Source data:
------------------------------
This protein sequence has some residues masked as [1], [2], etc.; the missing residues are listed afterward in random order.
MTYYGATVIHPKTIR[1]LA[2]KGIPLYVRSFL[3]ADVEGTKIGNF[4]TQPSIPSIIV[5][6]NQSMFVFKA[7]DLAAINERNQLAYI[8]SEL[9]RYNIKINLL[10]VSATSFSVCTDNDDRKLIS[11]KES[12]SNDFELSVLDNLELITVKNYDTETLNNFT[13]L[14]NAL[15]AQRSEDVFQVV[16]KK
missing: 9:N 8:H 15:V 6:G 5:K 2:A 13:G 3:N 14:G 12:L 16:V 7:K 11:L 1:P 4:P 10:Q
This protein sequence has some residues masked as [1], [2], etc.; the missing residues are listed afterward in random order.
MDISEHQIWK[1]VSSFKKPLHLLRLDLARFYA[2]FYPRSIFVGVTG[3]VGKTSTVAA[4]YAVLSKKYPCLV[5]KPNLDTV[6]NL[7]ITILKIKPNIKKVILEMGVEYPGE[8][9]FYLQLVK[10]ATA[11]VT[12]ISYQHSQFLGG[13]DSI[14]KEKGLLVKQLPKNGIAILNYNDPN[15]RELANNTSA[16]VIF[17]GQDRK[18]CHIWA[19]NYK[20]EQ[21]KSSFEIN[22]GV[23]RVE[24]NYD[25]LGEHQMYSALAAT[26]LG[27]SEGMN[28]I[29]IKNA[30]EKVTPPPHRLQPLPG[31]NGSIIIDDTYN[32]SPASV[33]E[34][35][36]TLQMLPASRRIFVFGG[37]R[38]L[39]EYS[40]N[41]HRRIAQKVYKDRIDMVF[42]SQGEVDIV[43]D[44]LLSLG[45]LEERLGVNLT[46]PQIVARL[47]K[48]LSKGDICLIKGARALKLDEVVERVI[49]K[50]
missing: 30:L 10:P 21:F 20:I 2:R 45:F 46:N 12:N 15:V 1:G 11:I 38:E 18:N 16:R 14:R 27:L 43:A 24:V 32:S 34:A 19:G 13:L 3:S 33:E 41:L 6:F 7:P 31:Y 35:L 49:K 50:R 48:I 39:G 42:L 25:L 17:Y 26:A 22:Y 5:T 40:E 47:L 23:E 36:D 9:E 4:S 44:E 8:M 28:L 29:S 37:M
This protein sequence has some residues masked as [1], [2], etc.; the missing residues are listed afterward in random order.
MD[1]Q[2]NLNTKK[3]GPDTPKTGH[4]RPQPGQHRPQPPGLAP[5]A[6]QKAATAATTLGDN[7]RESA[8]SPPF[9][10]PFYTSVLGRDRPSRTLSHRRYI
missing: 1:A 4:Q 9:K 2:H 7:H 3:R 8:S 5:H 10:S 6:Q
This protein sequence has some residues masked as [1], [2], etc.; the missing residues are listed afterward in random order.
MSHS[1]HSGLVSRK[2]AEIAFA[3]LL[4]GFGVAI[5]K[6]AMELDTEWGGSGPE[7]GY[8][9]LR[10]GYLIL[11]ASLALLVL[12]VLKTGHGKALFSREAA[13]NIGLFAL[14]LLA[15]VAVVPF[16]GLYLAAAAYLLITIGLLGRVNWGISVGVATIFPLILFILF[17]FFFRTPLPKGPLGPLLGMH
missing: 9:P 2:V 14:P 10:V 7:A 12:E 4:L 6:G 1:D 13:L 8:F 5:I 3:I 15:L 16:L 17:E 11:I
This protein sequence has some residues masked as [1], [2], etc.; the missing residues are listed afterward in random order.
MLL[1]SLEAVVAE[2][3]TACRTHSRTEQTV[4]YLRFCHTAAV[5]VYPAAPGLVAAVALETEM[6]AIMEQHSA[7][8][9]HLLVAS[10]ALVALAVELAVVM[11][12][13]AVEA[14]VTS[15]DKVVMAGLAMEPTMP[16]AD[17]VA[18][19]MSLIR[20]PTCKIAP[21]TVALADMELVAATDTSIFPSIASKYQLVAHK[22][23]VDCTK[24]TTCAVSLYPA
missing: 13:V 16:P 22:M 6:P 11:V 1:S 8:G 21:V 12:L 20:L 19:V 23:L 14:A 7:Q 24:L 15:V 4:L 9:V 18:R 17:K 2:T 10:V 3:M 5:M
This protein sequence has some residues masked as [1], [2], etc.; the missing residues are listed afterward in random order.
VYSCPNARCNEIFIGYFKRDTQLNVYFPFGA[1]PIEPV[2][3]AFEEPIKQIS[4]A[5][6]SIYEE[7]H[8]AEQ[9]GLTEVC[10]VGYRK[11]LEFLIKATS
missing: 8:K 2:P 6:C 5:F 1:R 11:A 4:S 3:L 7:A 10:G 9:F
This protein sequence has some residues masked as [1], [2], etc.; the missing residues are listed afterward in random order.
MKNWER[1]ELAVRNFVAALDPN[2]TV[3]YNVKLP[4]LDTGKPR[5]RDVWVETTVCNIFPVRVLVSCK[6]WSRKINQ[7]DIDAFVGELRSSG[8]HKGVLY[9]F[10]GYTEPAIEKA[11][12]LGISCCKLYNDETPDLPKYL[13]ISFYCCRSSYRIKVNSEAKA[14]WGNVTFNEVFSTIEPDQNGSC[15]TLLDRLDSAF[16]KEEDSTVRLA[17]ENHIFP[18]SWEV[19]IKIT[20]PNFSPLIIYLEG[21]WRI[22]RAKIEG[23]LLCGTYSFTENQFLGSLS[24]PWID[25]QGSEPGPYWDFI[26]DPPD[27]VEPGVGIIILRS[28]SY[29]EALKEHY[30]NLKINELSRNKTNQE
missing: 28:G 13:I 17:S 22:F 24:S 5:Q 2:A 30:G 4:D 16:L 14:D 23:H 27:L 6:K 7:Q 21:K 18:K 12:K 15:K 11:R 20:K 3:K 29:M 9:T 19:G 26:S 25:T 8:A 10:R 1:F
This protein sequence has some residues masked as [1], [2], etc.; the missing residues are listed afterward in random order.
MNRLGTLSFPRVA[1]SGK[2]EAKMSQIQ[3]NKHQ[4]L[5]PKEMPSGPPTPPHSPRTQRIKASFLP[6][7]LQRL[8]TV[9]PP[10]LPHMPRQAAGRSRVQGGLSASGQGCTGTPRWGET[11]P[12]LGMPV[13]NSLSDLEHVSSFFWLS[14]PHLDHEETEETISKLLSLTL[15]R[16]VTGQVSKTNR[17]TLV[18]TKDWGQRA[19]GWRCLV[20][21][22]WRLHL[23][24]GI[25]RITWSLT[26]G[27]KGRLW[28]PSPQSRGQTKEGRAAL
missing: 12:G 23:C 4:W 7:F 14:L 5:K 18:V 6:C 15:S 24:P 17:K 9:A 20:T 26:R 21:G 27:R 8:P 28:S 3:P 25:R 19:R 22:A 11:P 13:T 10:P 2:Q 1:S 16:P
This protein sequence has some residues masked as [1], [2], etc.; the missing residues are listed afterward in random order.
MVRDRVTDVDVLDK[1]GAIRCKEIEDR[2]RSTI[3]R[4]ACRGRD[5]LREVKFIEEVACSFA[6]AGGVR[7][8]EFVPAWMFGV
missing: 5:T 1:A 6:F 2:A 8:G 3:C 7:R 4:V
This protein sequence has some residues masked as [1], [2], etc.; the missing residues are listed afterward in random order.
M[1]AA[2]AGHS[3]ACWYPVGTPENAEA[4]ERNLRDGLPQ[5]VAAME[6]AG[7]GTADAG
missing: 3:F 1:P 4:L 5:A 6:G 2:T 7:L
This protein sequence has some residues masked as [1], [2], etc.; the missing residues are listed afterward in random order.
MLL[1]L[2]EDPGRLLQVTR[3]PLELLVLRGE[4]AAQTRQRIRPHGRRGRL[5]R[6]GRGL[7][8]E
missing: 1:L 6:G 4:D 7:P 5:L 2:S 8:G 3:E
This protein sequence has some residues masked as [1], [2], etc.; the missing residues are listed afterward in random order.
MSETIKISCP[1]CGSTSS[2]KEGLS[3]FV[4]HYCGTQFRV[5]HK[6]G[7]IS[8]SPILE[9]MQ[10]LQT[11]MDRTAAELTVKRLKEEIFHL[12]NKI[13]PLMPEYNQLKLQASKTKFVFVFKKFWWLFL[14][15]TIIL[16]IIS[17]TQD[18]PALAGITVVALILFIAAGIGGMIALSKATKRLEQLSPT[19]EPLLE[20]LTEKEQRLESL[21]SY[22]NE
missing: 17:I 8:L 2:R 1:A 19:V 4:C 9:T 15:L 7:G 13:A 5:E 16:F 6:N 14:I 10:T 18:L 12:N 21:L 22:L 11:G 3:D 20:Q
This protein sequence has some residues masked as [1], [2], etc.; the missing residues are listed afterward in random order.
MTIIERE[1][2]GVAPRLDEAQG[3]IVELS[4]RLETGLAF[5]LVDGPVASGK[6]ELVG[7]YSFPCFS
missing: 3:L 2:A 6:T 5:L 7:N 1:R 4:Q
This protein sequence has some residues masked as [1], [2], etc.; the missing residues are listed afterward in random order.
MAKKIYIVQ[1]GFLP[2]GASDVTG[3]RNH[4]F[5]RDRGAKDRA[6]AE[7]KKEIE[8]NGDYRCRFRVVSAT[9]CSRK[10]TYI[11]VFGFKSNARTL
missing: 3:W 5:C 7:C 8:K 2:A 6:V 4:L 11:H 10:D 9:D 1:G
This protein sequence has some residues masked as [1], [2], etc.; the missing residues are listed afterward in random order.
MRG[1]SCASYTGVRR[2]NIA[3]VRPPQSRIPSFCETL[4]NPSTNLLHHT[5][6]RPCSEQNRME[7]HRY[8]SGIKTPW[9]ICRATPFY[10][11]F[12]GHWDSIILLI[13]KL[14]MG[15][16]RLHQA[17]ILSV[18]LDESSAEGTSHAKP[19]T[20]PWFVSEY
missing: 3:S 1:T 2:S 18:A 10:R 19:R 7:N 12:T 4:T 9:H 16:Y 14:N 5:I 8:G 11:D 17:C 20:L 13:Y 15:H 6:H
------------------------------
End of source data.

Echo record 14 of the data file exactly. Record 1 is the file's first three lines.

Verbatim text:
This protein sequence has some residues masked as [1], [2], etc.; the missing residues are listed afterward in random order.
MAKKIYIVQ[1]GFLP[2]GASDVTG[3]RNH[4]F[5]RDRGAKDRA[6]AE[7]KKEIE[8]NGDYRCRFRVVSAT[9]CSRK[10]TYI[11]VFGFKSNARTL
missing: 3:W 5:C 7:C 8:K 2:A 6:V 4:L 11:H 10:D 9:D 1:G